• "There are people who have never been told they’re valuable and that they have purpose in life."  Who says we're intrinsically valuable anyway?  I know many people whose main value appears to consist in being a living warning to others not to adopt their way of life!  As for a purpose in life, while we may have one from a religious perspective, I'd argue very strongly that one's purpose in life is what one seeks out and builds for oneself.  We apply ourselves to become someone of value to others.  In doing so, we develop value to and for ourselves.  I don't believe it's possible to develop genuine self-esteem and self-appreciation in isolation from others, or if we're doing nothing to help others.  That's a contradiction in terms.
  • "It’s in these situations we should be showing compassion, assistance, and imparting the values of self respect, hard work, and the belief they too, can achieve whatever they believe to be possible."  I'm sorry, but this is too ridiculous for words.  We cannot impart values to others.  We can only demonstrate those values in our own conduct, our own attitudes, our own actions, our own way of life, as an example to others.  Unless and until they internalize those values for themselves and change their attitudes and behaviors to embody them, they'll be stuck in their same old rut.  As for achieving whatever they believe to be possible - bull!  There are many people who can't achieve what they 'believe' to be possible, because the environment in which they live - and from which they have no way of escape - won't permit them to do so.  They have a choice.  They can wallow in their "I wanna be this, but I can't!" self-pity, or they can look for something they can achieve and work towards that goal.  It may not be something pleasant.  I expect no-one wants to be the best sewage plant worker in history . . . but if that's the only job available to you, you'd damn well better work towards that, otherwise someone else who is prepared to do so may take your job away from you!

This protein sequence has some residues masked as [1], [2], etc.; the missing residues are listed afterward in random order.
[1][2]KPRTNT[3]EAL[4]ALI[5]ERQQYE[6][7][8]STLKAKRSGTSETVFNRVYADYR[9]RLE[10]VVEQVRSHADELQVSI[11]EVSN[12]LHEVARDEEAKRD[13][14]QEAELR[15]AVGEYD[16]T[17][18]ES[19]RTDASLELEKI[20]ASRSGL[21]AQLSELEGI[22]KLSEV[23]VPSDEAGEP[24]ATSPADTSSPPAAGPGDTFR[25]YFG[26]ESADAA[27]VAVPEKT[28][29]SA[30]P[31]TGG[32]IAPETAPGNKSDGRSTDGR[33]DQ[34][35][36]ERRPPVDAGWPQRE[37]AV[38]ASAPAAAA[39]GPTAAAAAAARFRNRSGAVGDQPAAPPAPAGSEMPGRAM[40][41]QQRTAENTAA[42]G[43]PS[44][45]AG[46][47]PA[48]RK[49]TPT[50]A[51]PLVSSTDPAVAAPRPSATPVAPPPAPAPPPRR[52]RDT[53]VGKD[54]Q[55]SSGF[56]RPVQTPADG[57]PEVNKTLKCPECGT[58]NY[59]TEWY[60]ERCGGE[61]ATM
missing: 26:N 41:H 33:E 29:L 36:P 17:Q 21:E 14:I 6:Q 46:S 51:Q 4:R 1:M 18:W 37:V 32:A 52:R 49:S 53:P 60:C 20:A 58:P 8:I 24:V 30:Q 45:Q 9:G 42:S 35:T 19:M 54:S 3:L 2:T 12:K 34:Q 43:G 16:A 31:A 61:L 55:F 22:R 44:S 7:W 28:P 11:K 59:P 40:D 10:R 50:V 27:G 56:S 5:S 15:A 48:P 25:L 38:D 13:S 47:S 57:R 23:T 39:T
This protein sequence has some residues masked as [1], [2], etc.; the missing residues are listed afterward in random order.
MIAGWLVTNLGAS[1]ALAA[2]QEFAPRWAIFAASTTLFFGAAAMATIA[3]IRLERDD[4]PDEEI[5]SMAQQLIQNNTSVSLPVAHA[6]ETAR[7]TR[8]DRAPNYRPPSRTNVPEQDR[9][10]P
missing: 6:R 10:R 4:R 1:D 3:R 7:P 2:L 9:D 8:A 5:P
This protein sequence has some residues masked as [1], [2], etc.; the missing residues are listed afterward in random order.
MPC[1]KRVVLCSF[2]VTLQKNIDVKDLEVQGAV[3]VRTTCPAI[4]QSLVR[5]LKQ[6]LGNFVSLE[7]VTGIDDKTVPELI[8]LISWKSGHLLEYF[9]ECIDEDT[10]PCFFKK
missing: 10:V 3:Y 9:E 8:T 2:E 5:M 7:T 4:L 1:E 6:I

I have profound empathy for those working multiple jobs and struggling to survive in the face of real poverty.  However, poverty is relative.  I've lived among those whose daily income amounted to less (a lot less) than one US dollar per day.  I've seen them starve.  I've seen some die of starvation.  I've seen their despair give way to apathy, and to a resigned acceptance of their fate.  I've watched the light die in their eyes, and it's saddened and sickened me that I could do nothing to change their fate.  However, I've seen many others in precisely the same situation sacrifice themselves daily for the good of others - their children, their extended family, their tribe.  They do all they can, all day, every day, because that's what a human being does.  They don't moan and whine about how callous others are not to support them in the style to which they'd like to become accustomed.

Contrast that with the looters who all too often strip stores of their contents on any feebly manufactured excuse - most recently in Ferguson, Missouri.